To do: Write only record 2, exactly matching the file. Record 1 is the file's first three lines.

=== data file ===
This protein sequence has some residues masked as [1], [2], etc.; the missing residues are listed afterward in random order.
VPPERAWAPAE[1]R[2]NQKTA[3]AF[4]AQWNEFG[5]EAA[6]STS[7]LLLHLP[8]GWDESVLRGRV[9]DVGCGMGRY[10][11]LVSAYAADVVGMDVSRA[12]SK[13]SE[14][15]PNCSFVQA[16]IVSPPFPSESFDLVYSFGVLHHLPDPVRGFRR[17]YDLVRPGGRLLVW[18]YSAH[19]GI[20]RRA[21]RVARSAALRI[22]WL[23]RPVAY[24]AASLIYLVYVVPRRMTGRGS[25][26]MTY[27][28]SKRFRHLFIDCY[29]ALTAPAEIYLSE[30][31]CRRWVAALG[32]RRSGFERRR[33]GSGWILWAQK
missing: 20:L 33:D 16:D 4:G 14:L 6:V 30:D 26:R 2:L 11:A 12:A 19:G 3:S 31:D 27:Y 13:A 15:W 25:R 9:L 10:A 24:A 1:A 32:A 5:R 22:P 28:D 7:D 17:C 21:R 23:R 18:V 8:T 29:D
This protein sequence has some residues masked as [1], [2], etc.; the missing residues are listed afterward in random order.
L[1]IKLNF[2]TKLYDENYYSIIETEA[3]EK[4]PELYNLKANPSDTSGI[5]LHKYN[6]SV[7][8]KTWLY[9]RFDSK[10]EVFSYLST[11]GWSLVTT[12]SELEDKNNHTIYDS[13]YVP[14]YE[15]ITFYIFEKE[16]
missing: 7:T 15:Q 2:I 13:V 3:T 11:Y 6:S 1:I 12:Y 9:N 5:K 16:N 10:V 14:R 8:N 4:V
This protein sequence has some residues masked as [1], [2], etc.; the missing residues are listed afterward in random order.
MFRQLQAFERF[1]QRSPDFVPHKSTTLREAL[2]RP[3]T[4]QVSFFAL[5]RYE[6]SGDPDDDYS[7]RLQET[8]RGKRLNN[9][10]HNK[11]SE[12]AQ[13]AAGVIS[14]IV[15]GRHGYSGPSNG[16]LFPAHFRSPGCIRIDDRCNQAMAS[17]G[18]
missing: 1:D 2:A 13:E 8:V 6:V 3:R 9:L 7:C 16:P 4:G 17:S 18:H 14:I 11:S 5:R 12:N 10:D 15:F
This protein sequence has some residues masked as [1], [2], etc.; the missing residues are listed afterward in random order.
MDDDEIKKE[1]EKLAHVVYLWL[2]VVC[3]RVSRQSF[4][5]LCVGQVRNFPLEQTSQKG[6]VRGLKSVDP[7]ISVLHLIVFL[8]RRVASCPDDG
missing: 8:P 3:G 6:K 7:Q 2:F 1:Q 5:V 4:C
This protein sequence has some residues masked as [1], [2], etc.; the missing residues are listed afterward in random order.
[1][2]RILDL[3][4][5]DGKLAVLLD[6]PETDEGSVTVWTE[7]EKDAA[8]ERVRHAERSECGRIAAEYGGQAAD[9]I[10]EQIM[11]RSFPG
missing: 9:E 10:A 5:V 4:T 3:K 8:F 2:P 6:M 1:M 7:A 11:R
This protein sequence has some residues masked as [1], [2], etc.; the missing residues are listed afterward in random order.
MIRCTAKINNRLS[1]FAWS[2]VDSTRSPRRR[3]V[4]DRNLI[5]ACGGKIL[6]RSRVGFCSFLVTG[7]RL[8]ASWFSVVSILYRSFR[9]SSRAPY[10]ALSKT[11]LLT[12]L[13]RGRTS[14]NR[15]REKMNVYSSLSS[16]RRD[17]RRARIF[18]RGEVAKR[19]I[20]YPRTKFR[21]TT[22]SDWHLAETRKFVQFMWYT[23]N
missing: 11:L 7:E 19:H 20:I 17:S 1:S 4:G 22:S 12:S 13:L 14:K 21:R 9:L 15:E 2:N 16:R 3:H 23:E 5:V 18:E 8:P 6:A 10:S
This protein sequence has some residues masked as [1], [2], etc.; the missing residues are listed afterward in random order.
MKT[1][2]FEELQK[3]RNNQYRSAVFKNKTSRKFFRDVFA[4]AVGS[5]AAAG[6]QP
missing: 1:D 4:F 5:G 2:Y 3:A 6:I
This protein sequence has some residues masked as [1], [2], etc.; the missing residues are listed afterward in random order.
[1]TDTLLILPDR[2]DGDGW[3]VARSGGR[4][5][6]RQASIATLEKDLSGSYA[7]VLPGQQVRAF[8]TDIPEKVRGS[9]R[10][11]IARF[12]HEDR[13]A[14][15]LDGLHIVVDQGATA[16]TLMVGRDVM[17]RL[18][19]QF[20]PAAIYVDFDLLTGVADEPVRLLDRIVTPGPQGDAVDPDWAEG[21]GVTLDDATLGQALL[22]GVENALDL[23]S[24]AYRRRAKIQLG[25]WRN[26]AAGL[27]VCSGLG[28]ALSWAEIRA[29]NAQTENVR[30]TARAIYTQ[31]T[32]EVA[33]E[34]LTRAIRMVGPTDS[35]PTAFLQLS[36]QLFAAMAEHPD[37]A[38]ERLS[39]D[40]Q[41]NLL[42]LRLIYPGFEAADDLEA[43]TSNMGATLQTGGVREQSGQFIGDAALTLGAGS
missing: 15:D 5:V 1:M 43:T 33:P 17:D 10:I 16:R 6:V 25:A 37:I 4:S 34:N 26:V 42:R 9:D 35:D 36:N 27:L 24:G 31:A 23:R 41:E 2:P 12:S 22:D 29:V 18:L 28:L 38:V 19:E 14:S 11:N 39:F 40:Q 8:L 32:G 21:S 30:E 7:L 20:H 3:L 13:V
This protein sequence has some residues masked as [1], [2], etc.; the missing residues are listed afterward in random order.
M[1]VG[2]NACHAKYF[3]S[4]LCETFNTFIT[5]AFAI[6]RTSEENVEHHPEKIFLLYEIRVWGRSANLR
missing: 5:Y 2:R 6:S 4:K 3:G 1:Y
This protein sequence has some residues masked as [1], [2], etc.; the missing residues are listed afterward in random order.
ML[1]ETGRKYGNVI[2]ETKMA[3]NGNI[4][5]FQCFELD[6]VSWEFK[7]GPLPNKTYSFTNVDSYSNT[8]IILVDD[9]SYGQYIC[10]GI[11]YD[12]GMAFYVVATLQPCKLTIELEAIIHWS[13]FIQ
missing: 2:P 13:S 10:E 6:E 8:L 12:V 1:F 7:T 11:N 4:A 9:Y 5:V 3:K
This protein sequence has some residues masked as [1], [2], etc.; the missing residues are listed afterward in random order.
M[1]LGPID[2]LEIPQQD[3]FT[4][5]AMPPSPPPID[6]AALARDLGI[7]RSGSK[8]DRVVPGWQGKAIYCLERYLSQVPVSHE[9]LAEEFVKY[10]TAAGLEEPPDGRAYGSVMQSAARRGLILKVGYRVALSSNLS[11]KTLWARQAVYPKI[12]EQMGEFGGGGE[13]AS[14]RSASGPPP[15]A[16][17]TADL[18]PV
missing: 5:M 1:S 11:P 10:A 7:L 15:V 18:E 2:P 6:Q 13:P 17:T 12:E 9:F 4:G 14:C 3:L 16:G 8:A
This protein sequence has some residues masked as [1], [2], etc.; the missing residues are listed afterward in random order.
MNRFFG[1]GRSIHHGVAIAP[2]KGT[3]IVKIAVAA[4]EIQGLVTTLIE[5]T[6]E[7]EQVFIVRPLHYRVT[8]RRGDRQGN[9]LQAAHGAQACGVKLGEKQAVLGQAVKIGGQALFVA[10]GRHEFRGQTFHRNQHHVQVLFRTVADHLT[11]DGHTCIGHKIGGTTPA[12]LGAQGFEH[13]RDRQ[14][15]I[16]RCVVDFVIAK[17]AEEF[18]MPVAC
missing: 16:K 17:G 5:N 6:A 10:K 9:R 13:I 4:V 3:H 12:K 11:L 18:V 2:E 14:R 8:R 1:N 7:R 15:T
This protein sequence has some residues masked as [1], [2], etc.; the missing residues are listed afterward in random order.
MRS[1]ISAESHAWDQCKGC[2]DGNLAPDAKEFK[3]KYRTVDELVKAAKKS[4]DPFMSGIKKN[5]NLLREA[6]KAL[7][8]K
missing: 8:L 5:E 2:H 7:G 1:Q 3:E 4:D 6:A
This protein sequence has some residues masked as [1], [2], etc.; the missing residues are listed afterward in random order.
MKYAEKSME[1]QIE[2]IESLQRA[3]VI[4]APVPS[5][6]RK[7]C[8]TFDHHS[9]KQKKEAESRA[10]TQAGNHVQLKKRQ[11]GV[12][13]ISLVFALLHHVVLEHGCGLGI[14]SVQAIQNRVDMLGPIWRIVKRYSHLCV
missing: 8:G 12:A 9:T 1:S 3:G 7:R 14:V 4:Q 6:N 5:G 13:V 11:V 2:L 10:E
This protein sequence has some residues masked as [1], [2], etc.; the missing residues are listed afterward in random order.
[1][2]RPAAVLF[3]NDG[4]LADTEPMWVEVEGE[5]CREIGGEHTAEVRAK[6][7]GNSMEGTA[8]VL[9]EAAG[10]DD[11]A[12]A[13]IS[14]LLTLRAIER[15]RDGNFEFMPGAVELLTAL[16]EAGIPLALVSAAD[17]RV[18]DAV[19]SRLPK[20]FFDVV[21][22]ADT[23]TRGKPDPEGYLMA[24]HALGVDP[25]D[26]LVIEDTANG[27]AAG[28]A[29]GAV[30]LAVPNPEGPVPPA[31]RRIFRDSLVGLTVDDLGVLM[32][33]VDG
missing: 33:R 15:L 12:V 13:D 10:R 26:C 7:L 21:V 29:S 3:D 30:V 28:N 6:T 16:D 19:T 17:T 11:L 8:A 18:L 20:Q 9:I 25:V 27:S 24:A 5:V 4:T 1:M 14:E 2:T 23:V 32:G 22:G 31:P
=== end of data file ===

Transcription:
This protein sequence has some residues masked as [1], [2], etc.; the missing residues are listed afterward in random order.
L[1]IKLNF[2]TKLYDENYYSIIETEA[3]EK[4]PELYNLKANPSDTSGI[5]LHKYN[6]SV[7][8]KTWLY[9]RFDSK[10]EVFSYLST[11]GWSLVTT[12]SELEDKNNHTIYDS[13]YVP[14]YE[15]ITFYIFEKE[16]
missing: 7:T 15:Q 2:I 13:V 3:T 11:Y 6:S 1:I 12:Y 9:N 5:K 16:N 10:V 14:R 8:N 4:V